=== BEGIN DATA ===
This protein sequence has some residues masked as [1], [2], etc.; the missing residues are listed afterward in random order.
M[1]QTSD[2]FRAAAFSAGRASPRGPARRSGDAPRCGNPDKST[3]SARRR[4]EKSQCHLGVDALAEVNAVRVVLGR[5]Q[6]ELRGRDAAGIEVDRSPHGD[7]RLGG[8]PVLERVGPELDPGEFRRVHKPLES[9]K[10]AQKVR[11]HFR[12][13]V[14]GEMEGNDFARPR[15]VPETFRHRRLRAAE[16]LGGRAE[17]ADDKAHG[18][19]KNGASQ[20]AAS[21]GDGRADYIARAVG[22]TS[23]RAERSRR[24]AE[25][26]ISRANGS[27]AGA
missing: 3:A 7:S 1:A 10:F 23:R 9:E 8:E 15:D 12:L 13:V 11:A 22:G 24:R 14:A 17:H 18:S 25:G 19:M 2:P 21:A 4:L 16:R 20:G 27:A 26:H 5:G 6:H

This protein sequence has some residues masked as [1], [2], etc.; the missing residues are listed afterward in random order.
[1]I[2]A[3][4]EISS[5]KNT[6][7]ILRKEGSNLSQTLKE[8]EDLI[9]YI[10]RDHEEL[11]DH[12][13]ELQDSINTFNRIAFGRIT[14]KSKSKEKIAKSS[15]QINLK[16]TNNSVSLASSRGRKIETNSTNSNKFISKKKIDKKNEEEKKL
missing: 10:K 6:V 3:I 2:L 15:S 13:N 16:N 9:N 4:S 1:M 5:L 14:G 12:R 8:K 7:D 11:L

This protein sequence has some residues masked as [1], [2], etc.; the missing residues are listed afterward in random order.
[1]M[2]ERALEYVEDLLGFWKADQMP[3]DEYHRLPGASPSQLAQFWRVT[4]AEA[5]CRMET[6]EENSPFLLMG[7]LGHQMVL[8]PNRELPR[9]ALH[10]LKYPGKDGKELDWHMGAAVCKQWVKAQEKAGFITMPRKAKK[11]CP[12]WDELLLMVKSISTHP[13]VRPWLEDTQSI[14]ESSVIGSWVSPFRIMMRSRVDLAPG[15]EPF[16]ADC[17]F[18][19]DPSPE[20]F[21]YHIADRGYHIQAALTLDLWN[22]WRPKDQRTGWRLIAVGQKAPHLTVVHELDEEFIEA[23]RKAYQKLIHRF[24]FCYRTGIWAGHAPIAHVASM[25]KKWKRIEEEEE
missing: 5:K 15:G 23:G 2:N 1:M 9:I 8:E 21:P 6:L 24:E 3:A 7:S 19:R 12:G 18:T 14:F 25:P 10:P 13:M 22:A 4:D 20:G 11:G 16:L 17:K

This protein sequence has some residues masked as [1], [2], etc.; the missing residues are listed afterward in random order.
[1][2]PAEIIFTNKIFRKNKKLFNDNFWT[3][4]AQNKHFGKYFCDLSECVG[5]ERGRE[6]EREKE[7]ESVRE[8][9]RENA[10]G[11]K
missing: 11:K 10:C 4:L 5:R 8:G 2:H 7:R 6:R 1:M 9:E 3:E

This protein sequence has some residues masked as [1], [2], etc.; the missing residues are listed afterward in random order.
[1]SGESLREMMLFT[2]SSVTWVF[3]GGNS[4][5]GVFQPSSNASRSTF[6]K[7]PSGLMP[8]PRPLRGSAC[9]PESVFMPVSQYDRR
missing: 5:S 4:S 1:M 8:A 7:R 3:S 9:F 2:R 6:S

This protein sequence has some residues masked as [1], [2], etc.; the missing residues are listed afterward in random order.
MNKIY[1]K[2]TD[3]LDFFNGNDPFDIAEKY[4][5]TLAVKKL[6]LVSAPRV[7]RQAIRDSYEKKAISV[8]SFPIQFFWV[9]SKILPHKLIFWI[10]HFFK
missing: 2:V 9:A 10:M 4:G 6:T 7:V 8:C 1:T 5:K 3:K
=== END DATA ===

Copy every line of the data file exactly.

This protein sequence has some residues masked as [1], [2], etc.; the missing residues are listed afterward in random order.
M[1]QTSD[2]FRAAAFSAGRASPRGPARRSGDAPRCGNPDKST[3]SARRR[4]EKSQCHLGVDALAEVNAVRVVLGR[5]Q[6]ELRGRDAAGIEVDRSPHGD[7]RLGG[8]PVLERVGPELDPGEFRRVHKPLES[9]K[10]AQKVR[11]HFR[12][13]V[14]GEMEGNDFARPR[15]VPETFRHRRLRAAE[16]LGGRAE[17]ADDKAHG[18][19]KNGASQ[20]AAS[21]GDGRADYIARAVG[22]TS[23]RAERSRR[24]AE[25][26]ISRANGS[27]AGA
missing: 3:A 7:S 1:A 10:F 23:R 9:E 8:E 15:D 12:L 13:V 11:A 22:G 24:R 14:A 17:H 18:S 25:G 19:M 2:P 21:A 4:L 16:R 20:G 27:A 26:H 5:G 6:H

This protein sequence has some residues masked as [1], [2], etc.; the missing residues are listed afterward in random order.
[1]I[2]A[3][4]EISS[5]KNT[6][7]ILRKEGSNLSQTLKE[8]EDLI[9]YI[10]RDHEEL[11]DH[12][13]ELQDSINTFNRIAFGRIT[14]KSKSKEKIAKSS[15]QINLK[16]TNNSVSLASSRGRKIETNSTNSNKFISKKKIDKKNEEEKKL
missing: 10:K 6:V 3:I 2:L 15:S 13:N 16:N 9:N 4:S 1:M 5:L 14:G 12:R 8:K 7:D 11:L

This protein sequence has some residues masked as [1], [2], etc.; the missing residues are listed afterward in random order.
[1]M[2]ERALEYVEDLLGFWKADQMP[3]DEYHRLPGASPSQLAQFWRVT[4]AEA[5]CRMET[6]EENSPFLLMG[7]LGHQMVL[8]PNRELPR[9]ALH[10]LKYPGKDGKELDWHMGAAVCKQWVKAQEKAGFITMPRKAKK[11]CP[12]WDELLLMVKSISTHP[13]VRPWLEDTQSI[14]ESSVIGSWVSPFRIMMRSRVDLAPG[15]EPF[16]ADC[17]F[18][19]DPSPE[20]F[21]YHIADRGYHIQAALTLDLWN[22]WRPKDQRTGWRLIAVGQKAPHLTVVHELDEEFIEA[23]RKAYQKLIHRF[24]FCYRTGIWAGHAPIAHVASM[25]KKWKRIEEEEE
missing: 5:K 15:G 23:G 2:N 1:M 9:I 8:E 21:P 6:L 24:E 3:A 7:S 19:R 12:G 18:T 14:F 25:P 10:P 13:M 22:A 4:D 20:G 11:G 16:L 17:K

This protein sequence has some residues masked as [1], [2], etc.; the missing residues are listed afterward in random order.
[1][2]PAEIIFTNKIFRKNKKLFNDNFWT[3][4]AQNKHFGKYFCDLSECVG[5]ERGRE[6]EREKE[7]ESVRE[8][9]RENA[10]G[11]K
missing: 11:K 10:C 4:L 5:R 8:G 2:H 7:R 6:R 1:M 9:E 3:E

This protein sequence has some residues masked as [1], [2], etc.; the missing residues are listed afterward in random order.
[1]SGESLREMMLFT[2]SSVTWVF[3]GGNS[4][5]GVFQPSSNASRSTF[6]K[7]PSGLMP[8]PRPLRGSAC[9]PESVFMPVSQYDRR
missing: 5:S 4:S 1:M 8:A 7:R 3:S 9:F 2:R 6:S

This protein sequence has some residues masked as [1], [2], etc.; the missing residues are listed afterward in random order.
MNKIY[1]K[2]TD[3]LDFFNGNDPFDIAEKY[4][5]TLAVKKL[6]LVSAPRV[7]RQAIRDSYEKKAISV[8]SFPIQFFWV[9]SKILPHKLIFWI[10]HFFK
missing: 2:V 9:A 10:M 4:G 6:T 7:V 8:C 1:T 5:K 3:K